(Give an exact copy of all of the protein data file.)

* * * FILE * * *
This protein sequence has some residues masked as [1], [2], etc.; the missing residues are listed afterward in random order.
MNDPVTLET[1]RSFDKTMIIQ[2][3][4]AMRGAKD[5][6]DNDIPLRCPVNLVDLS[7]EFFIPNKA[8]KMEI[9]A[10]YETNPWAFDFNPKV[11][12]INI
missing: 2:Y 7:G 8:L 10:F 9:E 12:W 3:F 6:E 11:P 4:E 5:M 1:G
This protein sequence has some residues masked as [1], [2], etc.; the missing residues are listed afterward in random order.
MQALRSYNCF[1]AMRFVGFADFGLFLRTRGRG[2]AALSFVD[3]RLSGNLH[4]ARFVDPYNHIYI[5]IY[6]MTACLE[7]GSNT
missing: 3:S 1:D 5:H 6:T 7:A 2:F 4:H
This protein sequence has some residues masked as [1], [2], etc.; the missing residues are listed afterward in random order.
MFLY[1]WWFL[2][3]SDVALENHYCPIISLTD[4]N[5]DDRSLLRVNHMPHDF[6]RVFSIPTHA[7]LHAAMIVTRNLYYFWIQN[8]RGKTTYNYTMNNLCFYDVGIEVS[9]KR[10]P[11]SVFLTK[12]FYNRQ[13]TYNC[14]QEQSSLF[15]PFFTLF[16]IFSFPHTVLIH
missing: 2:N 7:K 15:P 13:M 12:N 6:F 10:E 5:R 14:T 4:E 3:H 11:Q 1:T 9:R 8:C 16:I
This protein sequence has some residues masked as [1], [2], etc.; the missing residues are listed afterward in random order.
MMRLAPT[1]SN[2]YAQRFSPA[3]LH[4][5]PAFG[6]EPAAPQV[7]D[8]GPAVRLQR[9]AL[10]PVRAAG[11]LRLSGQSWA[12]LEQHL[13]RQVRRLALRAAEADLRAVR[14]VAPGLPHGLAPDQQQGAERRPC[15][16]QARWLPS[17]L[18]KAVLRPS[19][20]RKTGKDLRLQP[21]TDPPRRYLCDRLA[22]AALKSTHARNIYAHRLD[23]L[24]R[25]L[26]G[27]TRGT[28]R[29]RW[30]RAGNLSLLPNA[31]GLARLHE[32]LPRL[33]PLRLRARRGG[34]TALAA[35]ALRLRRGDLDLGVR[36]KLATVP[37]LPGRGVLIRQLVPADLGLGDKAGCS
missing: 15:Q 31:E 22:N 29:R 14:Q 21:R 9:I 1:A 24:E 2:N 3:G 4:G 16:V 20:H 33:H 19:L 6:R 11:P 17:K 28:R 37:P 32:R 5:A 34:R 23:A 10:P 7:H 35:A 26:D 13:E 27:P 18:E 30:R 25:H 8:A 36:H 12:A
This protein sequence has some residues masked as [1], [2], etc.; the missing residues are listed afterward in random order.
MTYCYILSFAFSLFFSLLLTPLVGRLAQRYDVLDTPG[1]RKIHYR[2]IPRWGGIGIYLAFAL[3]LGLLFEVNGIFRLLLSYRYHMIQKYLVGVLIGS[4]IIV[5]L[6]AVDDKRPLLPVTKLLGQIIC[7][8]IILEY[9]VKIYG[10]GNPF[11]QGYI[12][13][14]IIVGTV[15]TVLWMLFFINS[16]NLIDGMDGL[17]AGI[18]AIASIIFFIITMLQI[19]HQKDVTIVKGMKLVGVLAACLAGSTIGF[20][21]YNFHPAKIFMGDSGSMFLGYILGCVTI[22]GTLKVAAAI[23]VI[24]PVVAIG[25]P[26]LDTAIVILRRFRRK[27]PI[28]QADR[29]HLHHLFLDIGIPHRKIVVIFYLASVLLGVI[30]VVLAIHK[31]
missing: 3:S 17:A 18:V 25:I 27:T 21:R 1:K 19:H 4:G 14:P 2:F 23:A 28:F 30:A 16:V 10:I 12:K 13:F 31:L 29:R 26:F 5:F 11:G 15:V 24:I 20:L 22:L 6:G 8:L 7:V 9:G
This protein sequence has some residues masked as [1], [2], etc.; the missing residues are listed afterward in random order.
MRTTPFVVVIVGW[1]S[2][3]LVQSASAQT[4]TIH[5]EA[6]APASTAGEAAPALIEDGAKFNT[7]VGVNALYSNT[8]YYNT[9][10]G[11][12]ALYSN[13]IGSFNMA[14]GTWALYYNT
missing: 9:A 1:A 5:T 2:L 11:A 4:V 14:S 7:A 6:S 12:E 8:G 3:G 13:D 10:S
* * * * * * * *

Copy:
This protein sequence has some residues masked as [1], [2], etc.; the missing residues are listed afterward in random order.
MNDPVTLET[1]RSFDKTMIIQ[2][3][4]AMRGAKD[5][6]DNDIPLRCPVNLVDLS[7]EFFIPNKA[8]KMEI[9]A[10]YETNPWAFDFNPKV[11][12]INI
missing: 2:Y 7:G 8:L 10:F 9:E 12:W 3:F 6:E 11:P 4:E 5:M 1:G
This protein sequence has some residues masked as [1], [2], etc.; the missing residues are listed afterward in random order.
MQALRSYNCF[1]AMRFVGFADFGLFLRTRGRG[2]AALSFVD[3]RLSGNLH[4]ARFVDPYNHIYI[5]IY[6]MTACLE[7]GSNT
missing: 3:S 1:D 5:H 6:T 7:A 2:F 4:H
This protein sequence has some residues masked as [1], [2], etc.; the missing residues are listed afterward in random order.
MFLY[1]WWFL[2][3]SDVALENHYCPIISLTD[4]N[5]DDRSLLRVNHMPHDF[6]RVFSIPTHA[7]LHAAMIVTRNLYYFWIQN[8]RGKTTYNYTMNNLCFYDVGIEVS[9]KR[10]P[11]SVFLTK[12]FYNRQ[13]TYNC[14]QEQSSLF[15]PFFTLF[16]IFSFPHTVLIH
missing: 2:N 7:K 15:P 13:M 12:N 6:F 10:E 5:R 14:T 4:E 3:H 11:Q 1:T 9:R 8:C 16:I
This protein sequence has some residues masked as [1], [2], etc.; the missing residues are listed afterward in random order.
MMRLAPT[1]SN[2]YAQRFSPA[3]LH[4][5]PAFG[6]EPAAPQV[7]D[8]GPAVRLQR[9]AL[10]PVRAAG[11]LRLSGQSWA[12]LEQHL[13]RQVRRLALRAAEADLRAVR[14]VAPGLPHGLAPDQQQGAERRPC[15][16]QARWLPS[17]L[18]KAVLRPS[19][20]RKTGKDLRLQP[21]TDPPRRYLCDRLA[22]AALKSTHARNIYAHRLD[23]L[24]R[25]L[26]G[27]TRGT[28]R[29]RW[30]RAGNLSLLPNA[31]GLARLHE[32]LPRL[33]PLRLRARRGG[34]TALAA[35]ALRLRRGDLDLGVR[36]KLATVP[37]LPGRGVLIRQLVPADLGLGDKAGCS
missing: 15:Q 31:E 22:N 29:R 14:Q 21:R 9:I 1:A 24:E 2:N 3:G 4:G 16:V 20:H 33:H 19:L 6:R 11:P 17:K 28:R 37:P 32:R 5:A 34:R 23:A 10:P 7:H 35:A 26:D 13:E 27:P 18:E 30:R 25:H 8:A 36:H 12:A
This protein sequence has some residues masked as [1], [2], etc.; the missing residues are listed afterward in random order.
MTYCYILSFAFSLFFSLLLTPLVGRLAQRYDVLDTPG[1]RKIHYR[2]IPRWGGIGIYLAFAL[3]LGLLFEVNGIFRLLLSYRYHMIQKYLVGVLIGS[4]IIV[5]L[6]AVDDKRPLLPVTKLLGQIIC[7][8]IILEY[9]VKIYG[10]GNPF[11]QGYI[12][13][14]IIVGTV[15]TVLWMLFFINS[16]NLIDGMDGL[17]AGI[18]AIASIIFFIITMLQI[19]HQKDVTIVKGMKLVGVLAACLAGSTIGF[20][21]YNFHPAKIFMGDSGSMFLGYILGCVTI[22]GTLKVAAAI[23]VI[24]PVVAIG[25]P[26]LDTAIVILRRFRRK[27]PI[28]QADR[29]HLHHLFLDIGIPHRKIVVIFYLASVLLGVI[30]VVLAIHK[31]
missing: 3:S 17:A 18:V 25:I 27:T 21:R 1:K 19:H 4:G 14:P 2:F 23:A 28:F 30:A 16:V 10:I 12:K 13:F 31:L 29:R 26:F 5:F 11:G 15:V 24:I 20:L 22:L 6:G 8:L 7:V 9:G
This protein sequence has some residues masked as [1], [2], etc.; the missing residues are listed afterward in random order.
MRTTPFVVVIVGW[1]S[2][3]LVQSASAQT[4]TIH[5]EA[6]APASTAGEAAPALIEDGAKFNT[7]VGVNALYSNT[8]YYNT[9][10]G[11][12]ALYSN[13]IGSFNMA[14]GTWALYYNT
missing: 9:A 1:A 5:T 2:L 11:A 4:V 14:S 7:A 6:S 12:E 8:G 3:G 13:D 10:S